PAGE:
“Anything mentionable is manageable,” Fred Rogers famously said.
What about this? You are a young mother, a government worker in Washington, D.C., and pretty much without warning comes a post-partum psychotic break. You end up running naked on a bridge over the Potomac and might not have survived if not for the courage and kindness of strangers.
What about that, Fred?
Anything, Heather Coleman says. That is her story from a day in 2008, shortly after the birth of her second child. She was hospitalized, recovered and today lives a happy life. For most people, that episode would then have been stuffed deeply into the musty closet where we keep our shame. Heather chose a much different course. Last year in Arlington, Va., she joined a cast of people, who—through poetry, music and dramatic readings—openly shared their journeys with mental illness.
It was the debut of This is My Brave, a new movement that uses performance art to break down the stigma of mental illness.
“The angle I took with my piece was the whole concept of being naked,” Heather told me a few days ago.
To be figuratively naked with the realities of her illness invited others to do the same, she said.
“It makes us so much stronger,and we end up connecting on so many levels,” she said. “People are scared to talk about it. There is still the stigma. It’s still taboo. But I feel if we just talk about it … More people would get help. It would be a start.”
Brave takes the stage again April 18, the finale of what will be a memorable afternoon in Harrisburg, Pa. The free event titled “Creating an Authentic Life Through Storytelling” is hosted by my friends, Michael Gingerich and Tom Kaden, the founders of an equally remarkable nonprofit, Someone To Tell it To. (For my recent post on those dudes, click here.) I also will be there to share the story of my friendship with Mister Rogers.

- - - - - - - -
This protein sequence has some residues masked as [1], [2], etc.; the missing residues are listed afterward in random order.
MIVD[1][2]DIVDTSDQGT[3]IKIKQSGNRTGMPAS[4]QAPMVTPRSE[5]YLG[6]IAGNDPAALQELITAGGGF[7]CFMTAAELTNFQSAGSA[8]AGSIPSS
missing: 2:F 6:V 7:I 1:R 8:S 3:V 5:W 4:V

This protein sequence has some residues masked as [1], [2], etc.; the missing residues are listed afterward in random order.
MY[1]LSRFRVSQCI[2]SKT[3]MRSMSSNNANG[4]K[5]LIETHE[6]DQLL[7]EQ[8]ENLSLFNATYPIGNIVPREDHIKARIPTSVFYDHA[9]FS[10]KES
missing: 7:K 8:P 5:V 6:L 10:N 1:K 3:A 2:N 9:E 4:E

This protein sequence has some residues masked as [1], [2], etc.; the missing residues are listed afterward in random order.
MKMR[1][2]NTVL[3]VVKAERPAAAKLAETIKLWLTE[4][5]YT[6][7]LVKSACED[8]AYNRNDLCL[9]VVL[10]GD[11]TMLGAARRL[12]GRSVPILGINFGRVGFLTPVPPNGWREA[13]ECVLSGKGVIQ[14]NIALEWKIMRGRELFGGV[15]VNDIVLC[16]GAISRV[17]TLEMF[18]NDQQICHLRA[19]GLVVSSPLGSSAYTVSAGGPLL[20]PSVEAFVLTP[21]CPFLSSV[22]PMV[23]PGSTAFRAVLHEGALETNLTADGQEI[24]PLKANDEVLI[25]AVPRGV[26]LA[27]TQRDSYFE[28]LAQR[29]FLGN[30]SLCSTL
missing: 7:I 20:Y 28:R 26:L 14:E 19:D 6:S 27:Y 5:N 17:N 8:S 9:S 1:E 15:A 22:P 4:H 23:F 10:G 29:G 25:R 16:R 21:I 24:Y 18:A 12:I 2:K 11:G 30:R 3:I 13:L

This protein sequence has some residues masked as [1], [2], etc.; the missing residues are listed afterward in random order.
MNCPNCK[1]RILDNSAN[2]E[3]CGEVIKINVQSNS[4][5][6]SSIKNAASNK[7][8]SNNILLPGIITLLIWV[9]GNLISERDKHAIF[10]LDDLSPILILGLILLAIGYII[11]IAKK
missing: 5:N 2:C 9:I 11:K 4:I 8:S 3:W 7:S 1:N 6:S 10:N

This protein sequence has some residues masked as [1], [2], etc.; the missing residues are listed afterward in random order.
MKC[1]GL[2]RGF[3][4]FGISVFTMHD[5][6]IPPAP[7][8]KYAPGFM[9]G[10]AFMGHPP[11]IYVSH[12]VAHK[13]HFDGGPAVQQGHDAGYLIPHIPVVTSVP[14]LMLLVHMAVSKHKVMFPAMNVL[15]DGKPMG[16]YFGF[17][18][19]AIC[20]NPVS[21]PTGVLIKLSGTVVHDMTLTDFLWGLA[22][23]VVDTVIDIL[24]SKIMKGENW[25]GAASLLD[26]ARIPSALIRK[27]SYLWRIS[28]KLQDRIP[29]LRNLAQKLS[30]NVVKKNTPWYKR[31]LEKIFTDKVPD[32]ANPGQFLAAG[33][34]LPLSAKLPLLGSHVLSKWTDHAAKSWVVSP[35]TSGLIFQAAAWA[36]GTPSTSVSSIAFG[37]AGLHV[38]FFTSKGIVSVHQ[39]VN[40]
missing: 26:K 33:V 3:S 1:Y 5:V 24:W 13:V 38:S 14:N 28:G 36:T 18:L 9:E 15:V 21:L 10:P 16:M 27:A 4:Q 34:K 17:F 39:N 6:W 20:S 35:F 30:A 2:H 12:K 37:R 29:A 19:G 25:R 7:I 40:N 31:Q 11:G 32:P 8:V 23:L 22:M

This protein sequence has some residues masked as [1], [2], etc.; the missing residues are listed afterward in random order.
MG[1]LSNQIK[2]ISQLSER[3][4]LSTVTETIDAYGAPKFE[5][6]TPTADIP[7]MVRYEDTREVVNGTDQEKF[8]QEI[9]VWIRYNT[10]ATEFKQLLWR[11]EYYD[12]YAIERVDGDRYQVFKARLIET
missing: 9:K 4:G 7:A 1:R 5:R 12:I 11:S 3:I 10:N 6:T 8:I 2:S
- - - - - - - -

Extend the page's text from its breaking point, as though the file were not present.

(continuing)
Brave is the gift and creation of another young mother, Jennifer Marshall, who was diagnosed with a bipolar disorder in 2006. The Virginia resident was hospitalized four times in five years.
“It was terrible every time it happened. I didn’t want to go,” she told me recently. “I was taken away in handcuffs. I was so sick.”
But even in the early stages of her treatment she hungered to know the experiences of others.
“I wanted to find the stories of people who had gotten through it,” she said.
In the past few years, with her health restored, she started sharing her own story in a blog. Then, through a friend, she came upon the idea of performance art as a way to attack the stigma.
“It would be a simple production of people getting up and telling their stories with poetry or music, in or personal essays,” Jennifer said. “People with mental illness tend to have a lot of creativity.”
But would anyone dare?
“We didn’t know,” Jennifer said. “We held auditions and it blew us away. Some incredible people came forward and wanted to share. Not only did we have plenty to choose from, we had to turn some people away. That was hard.”
Jennifer and Heather were among the 13 people to share their stories before a crowd of nearly 400 in Arlington.
“You could feel the love and support radiating,” she said.
That will no doubt be the case again in Harrisburg.
Fred Rogers was right once again. Anything meant anything after all.